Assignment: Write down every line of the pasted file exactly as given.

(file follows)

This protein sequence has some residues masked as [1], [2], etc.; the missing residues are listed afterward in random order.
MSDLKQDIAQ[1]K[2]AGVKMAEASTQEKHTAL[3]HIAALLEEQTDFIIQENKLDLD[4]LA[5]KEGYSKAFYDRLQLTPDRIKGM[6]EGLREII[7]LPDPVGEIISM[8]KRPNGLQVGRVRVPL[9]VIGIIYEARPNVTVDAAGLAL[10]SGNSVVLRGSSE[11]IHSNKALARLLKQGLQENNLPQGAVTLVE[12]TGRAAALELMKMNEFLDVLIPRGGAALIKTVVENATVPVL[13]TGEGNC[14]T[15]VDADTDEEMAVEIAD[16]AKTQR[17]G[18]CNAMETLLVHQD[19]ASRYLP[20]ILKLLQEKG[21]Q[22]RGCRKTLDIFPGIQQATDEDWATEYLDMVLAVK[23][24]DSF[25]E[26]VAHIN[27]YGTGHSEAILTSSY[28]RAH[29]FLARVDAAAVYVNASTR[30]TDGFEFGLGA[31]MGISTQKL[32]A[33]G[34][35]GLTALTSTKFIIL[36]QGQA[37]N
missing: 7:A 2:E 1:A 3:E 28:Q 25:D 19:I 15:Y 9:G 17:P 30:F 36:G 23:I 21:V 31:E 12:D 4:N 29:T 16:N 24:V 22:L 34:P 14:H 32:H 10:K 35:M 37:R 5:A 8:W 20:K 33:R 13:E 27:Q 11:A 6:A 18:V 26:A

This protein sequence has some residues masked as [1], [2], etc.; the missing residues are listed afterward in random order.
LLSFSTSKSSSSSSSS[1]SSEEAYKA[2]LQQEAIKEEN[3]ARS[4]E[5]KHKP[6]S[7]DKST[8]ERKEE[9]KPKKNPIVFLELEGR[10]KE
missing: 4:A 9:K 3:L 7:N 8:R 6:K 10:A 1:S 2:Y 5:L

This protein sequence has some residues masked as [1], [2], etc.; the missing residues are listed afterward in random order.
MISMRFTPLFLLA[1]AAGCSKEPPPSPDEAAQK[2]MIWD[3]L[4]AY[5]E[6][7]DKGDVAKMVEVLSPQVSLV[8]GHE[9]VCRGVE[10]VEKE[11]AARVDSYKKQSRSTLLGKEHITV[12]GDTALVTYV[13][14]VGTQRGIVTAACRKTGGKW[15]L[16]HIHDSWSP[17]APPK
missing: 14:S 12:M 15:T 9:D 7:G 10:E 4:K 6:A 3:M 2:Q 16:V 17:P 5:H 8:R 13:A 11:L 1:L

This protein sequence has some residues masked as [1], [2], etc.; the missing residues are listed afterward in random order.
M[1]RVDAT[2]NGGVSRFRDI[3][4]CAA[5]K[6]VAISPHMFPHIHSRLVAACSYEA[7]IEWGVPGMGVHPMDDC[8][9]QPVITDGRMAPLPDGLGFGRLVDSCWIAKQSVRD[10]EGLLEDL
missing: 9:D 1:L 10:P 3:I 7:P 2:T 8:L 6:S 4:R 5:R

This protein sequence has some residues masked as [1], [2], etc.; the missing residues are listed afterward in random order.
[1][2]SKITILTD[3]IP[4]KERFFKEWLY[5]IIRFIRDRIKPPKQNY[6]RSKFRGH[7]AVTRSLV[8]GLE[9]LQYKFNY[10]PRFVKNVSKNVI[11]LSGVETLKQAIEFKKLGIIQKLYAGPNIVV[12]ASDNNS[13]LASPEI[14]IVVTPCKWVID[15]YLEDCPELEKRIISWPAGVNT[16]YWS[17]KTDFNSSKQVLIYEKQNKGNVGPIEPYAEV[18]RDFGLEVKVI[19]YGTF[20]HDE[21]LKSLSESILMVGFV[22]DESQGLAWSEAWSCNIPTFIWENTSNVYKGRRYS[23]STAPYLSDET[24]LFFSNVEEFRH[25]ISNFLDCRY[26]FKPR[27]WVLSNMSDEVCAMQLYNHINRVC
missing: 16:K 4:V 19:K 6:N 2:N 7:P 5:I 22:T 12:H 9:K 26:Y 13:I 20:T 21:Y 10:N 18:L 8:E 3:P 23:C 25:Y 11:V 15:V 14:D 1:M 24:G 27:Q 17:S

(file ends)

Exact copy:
This protein sequence has some residues masked as [1], [2], etc.; the missing residues are listed afterward in random order.
MSDLKQDIAQ[1]K[2]AGVKMAEASTQEKHTAL[3]HIAALLEEQTDFIIQENKLDLD[4]LA[5]KEGYSKAFYDRLQLTPDRIKGM[6]EGLREII[7]LPDPVGEIISM[8]KRPNGLQVGRVRVPL[9]VIGIIYEARPNVTVDAAGLAL[10]SGNSVVLRGSSE[11]IHSNKALARLLKQGLQENNLPQGAVTLVE[12]TGRAAALELMKMNEFLDVLIPRGGAALIKTVVENATVPVL[13]TGEGNC[14]T[15]VDADTDEEMAVEIAD[16]AKTQR[17]G[18]CNAMETLLVHQD[19]ASRYLP[20]ILKLLQEKG[21]Q[22]RGCRKTLDIFPGIQQATDEDWATEYLDMVLAVK[23][24]DSF[25]E[26]VAHIN[27]YGTGHSEAILTSSY[28]RAH[29]FLARVDAAAVYVNASTR[30]TDGFEFGLGA[31]MGISTQKL[32]A[33]G[34][35]GLTALTSTKFIIL[36]QGQA[37]N
missing: 7:A 2:E 1:A 3:E 28:Q 25:D 19:I 15:Y 9:G 17:P 30:F 36:G 23:I 21:V 31:E 12:D 4:N 29:T 16:N 24:V 22:L 34:P 14:H 32:H 10:K 35:M 37:R 5:A 8:W 20:K 33:R 13:E 27:Q 11:A 6:A 18:V 26:A

This protein sequence has some residues masked as [1], [2], etc.; the missing residues are listed afterward in random order.
LLSFSTSKSSSSSSSS[1]SSEEAYKA[2]LQQEAIKEEN[3]ARS[4]E[5]KHKP[6]S[7]DKST[8]ERKEE[9]KPKKNPIVFLELEGR[10]KE
missing: 4:A 9:K 3:L 7:N 8:R 6:K 10:A 1:S 2:Y 5:L

This protein sequence has some residues masked as [1], [2], etc.; the missing residues are listed afterward in random order.
MISMRFTPLFLLA[1]AAGCSKEPPPSPDEAAQK[2]MIWD[3]L[4]AY[5]E[6][7]DKGDVAKMVEVLSPQVSLV[8]GHE[9]VCRGVE[10]VEKE[11]AARVDSYKKQSRSTLLGKEHITV[12]GDTALVTYV[13][14]VGTQRGIVTAACRKTGGKW[15]L[16]HIHDSWSP[17]APPK
missing: 14:S 12:M 15:T 9:D 7:G 10:E 4:K 6:A 3:M 2:Q 16:V 17:P 5:H 8:R 13:A 11:L 1:L

This protein sequence has some residues masked as [1], [2], etc.; the missing residues are listed afterward in random order.
M[1]RVDAT[2]NGGVSRFRDI[3][4]CAA[5]K[6]VAISPHMFPHIHSRLVAACSYEA[7]IEWGVPGMGVHPMDDC[8][9]QPVITDGRMAPLPDGLGFGRLVDSCWIAKQSVRD[10]EGLLEDL
missing: 9:D 1:L 10:P 3:I 7:P 2:T 8:L 6:S 4:R 5:R

This protein sequence has some residues masked as [1], [2], etc.; the missing residues are listed afterward in random order.
[1][2]SKITILTD[3]IP[4]KERFFKEWLY[5]IIRFIRDRIKPPKQNY[6]RSKFRGH[7]AVTRSLV[8]GLE[9]LQYKFNY[10]PRFVKNVSKNVI[11]LSGVETLKQAIEFKKLGIIQKLYAGPNIVV[12]ASDNNS[13]LASPEI[14]IVVTPCKWVID[15]YLEDCPELEKRIISWPAGVNT[16]YWS[17]KTDFNSSKQVLIYEKQNKGNVGPIEPYAEV[18]RDFGLEVKVI[19]YGTF[20]HDE[21]LKSLSESILMVGFV[22]DESQGLAWSEAWSCNIPTFIWENTSNVYKGRRYS[23]STAPYLSDET[24]LFFSNVEEFRH[25]ISNFLDCRY[26]FKPR[27]WVLSNMSDEVCAMQLYNHINRVC
missing: 16:K 4:V 19:K 6:N 2:N 7:P 5:I 22:T 12:H 9:K 26:Y 13:I 20:T 21:Y 10:N 18:L 8:E 3:P 23:C 25:Y 11:V 15:V 14:D 1:M 24:G 27:Q 17:S